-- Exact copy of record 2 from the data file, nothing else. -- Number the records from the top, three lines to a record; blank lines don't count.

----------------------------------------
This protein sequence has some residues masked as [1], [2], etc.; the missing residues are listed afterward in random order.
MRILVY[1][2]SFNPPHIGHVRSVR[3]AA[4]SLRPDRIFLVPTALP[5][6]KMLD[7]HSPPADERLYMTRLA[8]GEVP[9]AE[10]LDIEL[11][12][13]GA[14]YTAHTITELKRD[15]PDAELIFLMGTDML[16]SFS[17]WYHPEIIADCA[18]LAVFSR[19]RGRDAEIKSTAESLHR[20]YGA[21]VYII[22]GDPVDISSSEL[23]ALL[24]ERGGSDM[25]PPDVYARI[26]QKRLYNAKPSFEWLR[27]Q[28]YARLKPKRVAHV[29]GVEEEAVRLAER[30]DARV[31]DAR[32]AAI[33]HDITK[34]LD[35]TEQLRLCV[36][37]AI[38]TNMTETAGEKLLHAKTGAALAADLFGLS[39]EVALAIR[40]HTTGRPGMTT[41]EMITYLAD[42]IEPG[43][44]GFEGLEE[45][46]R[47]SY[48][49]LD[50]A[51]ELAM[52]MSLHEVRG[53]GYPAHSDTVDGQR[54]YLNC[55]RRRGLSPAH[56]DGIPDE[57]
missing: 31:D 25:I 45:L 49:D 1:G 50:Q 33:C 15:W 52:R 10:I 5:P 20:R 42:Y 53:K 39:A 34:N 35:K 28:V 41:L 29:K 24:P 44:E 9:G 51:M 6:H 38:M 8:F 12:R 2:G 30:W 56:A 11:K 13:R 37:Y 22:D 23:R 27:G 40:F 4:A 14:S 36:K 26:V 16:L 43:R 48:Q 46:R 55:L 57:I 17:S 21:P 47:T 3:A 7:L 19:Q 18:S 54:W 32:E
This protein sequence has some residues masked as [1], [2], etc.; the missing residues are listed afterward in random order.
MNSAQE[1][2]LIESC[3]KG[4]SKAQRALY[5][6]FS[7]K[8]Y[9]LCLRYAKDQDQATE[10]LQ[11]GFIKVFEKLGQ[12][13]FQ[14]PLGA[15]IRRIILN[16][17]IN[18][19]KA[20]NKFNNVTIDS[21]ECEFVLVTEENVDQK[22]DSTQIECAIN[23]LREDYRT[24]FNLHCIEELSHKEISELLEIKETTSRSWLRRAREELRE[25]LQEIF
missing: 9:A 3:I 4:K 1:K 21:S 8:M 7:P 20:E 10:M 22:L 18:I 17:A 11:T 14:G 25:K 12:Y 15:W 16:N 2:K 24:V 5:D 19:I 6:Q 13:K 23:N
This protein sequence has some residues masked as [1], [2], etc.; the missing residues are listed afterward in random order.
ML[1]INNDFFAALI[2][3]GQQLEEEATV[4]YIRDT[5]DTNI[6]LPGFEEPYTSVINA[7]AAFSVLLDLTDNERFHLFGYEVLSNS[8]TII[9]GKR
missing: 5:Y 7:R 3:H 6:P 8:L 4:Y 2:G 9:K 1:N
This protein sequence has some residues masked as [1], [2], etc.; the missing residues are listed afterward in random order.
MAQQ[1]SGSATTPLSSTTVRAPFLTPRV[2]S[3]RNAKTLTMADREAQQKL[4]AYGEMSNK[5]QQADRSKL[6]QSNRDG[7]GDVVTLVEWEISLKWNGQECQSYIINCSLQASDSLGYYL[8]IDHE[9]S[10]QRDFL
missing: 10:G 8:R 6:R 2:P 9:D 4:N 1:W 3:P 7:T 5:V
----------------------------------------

This protein sequence has some residues masked as [1], [2], etc.; the missing residues are listed afterward in random order.
MNSAQE[1][2]LIESC[3]KG[4]SKAQRALY[5][6]FS[7]K[8]Y[9]LCLRYAKDQDQATE[10]LQ[11]GFIKVFEKLGQ[12][13]FQ[14]PLGA[15]IRRIILN[16][17]IN[18][19]KA[20]NKFNNVTIDS[21]ECEFVLVTEENVDQK[22]DSTQIECAIN[23]LREDYRT[24]FNLHCIEELSHKEISELLEIKETTSRSWLRRAREELRE[25]LQEIF
missing: 9:A 3:I 4:K 1:K 21:S 8:M 7:P 20:E 10:M 22:L 18:I 17:A 11:T 14:G 25:K 12:Y 15:W 16:N 2:K 24:V 5:D 19:I 6:Q 13:K 23:N